If I remember from my Robotic Vision course, the detection algorithm was referred to as an "Expert" system, and each of the "A, B, C, D" feature types were referred to as individual "experts". And if you started with a wide range of random "features", you could figure out over time (while generating that "cascade", approximately) which features didn't matter, which ones to keep and use.
Ah, good clarification -- glad it IS working for you. Thought you were groaning that the update seemed to break stuff.
Truchard will be presented the award at the 2014 Golden Mousetrap Awards ceremony during the co-located events Pacific Design & Manufacturing, MD&M West, WestPack, PLASTEC West, Electronics West, ATX West, and AeroCon.
In a bid to boost the viability of lithium-based electric car batteries, a team at Lawrence Berkeley National Laboratory has developed a chemistry that could possibly double an EV’s driving range while cutting its battery cost in half.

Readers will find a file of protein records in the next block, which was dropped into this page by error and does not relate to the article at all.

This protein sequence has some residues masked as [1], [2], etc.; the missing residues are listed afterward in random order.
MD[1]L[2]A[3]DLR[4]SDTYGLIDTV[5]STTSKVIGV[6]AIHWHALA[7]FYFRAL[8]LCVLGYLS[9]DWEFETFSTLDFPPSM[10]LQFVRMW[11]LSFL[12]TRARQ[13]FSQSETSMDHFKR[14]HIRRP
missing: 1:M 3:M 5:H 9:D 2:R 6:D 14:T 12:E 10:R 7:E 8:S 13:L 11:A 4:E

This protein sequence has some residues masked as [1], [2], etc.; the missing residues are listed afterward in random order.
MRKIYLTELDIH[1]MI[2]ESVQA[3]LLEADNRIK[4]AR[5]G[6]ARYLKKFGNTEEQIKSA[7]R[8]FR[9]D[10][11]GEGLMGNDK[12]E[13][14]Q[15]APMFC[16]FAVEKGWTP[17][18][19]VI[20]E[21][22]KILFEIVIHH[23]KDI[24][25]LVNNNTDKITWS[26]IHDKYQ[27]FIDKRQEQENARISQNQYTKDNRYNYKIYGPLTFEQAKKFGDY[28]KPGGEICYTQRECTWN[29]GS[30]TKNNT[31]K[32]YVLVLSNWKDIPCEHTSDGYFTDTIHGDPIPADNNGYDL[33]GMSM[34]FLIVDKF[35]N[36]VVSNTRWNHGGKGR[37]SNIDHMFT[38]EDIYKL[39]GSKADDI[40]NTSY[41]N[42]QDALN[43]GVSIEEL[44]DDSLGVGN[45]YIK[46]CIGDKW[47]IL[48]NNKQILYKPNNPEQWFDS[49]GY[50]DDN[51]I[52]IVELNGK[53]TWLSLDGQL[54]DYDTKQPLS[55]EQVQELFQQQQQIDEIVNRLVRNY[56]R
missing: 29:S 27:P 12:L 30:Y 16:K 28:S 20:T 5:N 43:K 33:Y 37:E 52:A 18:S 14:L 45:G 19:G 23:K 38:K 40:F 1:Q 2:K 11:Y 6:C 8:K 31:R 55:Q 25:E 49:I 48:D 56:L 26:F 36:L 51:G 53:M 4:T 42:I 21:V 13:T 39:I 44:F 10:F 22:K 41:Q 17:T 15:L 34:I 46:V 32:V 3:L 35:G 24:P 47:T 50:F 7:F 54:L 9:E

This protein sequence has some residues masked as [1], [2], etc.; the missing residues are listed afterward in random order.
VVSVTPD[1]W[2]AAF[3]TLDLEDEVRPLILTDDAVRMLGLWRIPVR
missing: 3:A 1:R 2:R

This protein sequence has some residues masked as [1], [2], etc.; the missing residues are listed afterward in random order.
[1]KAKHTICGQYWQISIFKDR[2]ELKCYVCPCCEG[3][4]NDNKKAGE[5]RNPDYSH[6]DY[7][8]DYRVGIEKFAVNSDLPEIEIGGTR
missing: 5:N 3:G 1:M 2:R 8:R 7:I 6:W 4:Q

For industrial control applications, or even a simple assembly line, that machine can go almost 24/7 without a break. But what happens when the task is a little more complex? That’s where the “smart” machine would come in. The smart machine is one that has some simple (or complex in some cases) processing capability to be able to adapt to changing conditions. Such machines are suited for a host of applications, including automotive, aerospace, defense, medical, computers and electronics, telecommunications, consumer goods, and so on. This discussion will examine what’s possible with smart machines, and what tradeoffs need to be made to implement such a solution.